CONYERS — Lakeya Shumate, a 27-year-old woman who lives in DeKalb County but works in Rockdale County, has been taken into custody by the Rockdale County Sheriff’s Office and is facing multiple charges including felony vehicular homicide in the hit and run death of a 10-year-old boy on March 22. Shumate was stopped the next day as she passed by the scene in a vehicle matching the description of the car that hit the boy.
In a news conference on March 24, Sheriff Eric Levett said that the youngster and a 12-year-old friend had ridden their bicycles to a convenience store on the corner of Ga. Highway 138 and Ebenezer Road, and were riding westbound on Ebenezer back to their homes in the Sugar Hill neighborhood when the 10-year-old was struck from behind by a vehicle that then left the scene.
A passerby called 911 at 8:29 p.m., and Levett said the first deputy arrived a minute later, found the victim on the side the road and immediately called for EMS. The boy was pronounced dead at the scene.
While deputies were investigating, Levett said they received a call from the 12-year-old.
“He gave us a description of the vehicle, saying it was just like his grandfather’s vehicle,” Levett said. “His grandfather drove a Toyota Camry, so we determined that to be the make and model of the suspect’s vehicle, and it was later determined to be silver in color.”
Investigators began reviewing video footage from Flock Safety cameras installed in the area and throughout the county and were able to locate two vehicles matching the description and get the vehicle tags and registration information.
“As we continued the investigation the next day,” Levett said, “two of my deputies were back on the scene conducting further investigations when they saw a vehicle matching the description going by. One of the deputies jumped in his vehicle and made a traffic stop on the suspect vehicle down the street from the scene. He later determined the vehicle had damage consistent with the evidence found at the scene. We detained the 27-year-old female driver and the vehicle and determined that was the vehicle and the female our suspect.
“Reviewing the Flock cameras, we were able to see a partial view of the driver,” he added. “Speaking with the employer of the suspect as to the time she arrived and left work, the time that vehicle went past Flock cameras, we were able to put the pieces together... We can put her in that place.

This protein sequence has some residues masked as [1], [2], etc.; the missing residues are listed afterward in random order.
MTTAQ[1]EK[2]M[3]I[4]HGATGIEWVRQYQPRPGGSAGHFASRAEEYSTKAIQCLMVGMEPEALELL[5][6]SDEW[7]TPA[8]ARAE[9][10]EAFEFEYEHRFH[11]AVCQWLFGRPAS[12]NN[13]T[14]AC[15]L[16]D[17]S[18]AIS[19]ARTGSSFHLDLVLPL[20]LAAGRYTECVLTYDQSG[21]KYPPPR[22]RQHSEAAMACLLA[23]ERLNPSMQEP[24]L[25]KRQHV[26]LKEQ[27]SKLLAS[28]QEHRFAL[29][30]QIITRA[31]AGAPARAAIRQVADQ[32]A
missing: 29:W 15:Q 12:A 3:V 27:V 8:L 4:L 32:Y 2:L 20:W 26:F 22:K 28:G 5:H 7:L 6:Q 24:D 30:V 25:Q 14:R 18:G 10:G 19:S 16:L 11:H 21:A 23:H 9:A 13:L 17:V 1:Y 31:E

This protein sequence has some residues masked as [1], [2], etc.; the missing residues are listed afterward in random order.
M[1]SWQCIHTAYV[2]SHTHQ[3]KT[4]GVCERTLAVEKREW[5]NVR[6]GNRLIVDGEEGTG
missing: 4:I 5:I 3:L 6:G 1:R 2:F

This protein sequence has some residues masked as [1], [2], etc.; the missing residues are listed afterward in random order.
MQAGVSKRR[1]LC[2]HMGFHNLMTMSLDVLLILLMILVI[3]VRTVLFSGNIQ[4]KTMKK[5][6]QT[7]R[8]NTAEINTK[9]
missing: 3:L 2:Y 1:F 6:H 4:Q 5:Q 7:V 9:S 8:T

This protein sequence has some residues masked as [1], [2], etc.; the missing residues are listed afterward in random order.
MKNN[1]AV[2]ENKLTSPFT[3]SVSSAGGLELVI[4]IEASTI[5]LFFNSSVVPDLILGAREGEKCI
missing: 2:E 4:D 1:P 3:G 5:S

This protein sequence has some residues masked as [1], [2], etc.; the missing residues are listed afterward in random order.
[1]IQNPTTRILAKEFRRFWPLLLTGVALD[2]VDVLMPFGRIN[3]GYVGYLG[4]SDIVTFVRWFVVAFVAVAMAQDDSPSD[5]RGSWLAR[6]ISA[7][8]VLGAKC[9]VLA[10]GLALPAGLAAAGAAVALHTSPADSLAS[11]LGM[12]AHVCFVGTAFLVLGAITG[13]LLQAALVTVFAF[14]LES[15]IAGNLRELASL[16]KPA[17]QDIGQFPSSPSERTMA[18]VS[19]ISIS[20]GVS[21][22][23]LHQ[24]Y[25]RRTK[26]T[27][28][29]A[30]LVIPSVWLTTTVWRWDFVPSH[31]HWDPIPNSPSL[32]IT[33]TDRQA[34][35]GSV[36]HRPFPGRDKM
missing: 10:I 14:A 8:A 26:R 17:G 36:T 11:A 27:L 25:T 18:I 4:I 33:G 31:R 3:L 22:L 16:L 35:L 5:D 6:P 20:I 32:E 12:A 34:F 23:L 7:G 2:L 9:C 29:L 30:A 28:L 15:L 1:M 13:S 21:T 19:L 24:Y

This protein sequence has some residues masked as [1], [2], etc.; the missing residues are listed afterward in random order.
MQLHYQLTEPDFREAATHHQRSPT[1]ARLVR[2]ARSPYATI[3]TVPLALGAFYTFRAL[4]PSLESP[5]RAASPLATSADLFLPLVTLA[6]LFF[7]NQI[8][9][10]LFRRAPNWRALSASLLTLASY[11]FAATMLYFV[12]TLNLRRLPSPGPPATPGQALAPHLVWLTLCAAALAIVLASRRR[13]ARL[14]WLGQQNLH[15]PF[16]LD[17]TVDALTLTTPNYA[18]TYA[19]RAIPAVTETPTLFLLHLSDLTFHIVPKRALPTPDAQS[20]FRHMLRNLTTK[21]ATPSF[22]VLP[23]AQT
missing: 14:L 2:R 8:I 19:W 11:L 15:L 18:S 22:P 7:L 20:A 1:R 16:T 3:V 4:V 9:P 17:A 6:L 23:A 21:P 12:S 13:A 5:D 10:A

Shumate has been charged felony vehicular homicide, duty to stop at accident, failure to report an accident, cruelty to children 2nd degree, and no insurance.
“We know that it is a tragedy to strike anyone, especially a child. But to leave the scene of an accident when you strike someone is just not acceptable in my mind, in my heart, or even in my county, or any county.”
While the parents have requested that their child’s name not be released, his grandfather, Bruce W. McNair, spoke at the news conference and said his daughter and her family had just moved into the area about a month ago.
“Everyone who met him liked him,” McNair said of his grandson. “They had just been in that community maybe 30 days, and he had been going to school a couple of days a week and then doing virtual school. He had just started riding the bus. To give an indication of his personality, the bus driver came to my daughter’s house. He had only been on that bus for a couple of days, and she wanted to give her condolences to the family. In the position that she was in, she told us that he was a good student.
“All of the residents of the Sugar Hill community totally support us,” McNair said. “I would also like to say that a lot of children in that community shop at that particular store. It needs more lighting, and more sidewalk area for the people who may not have a vehicle to access the place of business.”
McNair went on to thank Sheriff Levett and his department for their prompt work in making an arrest.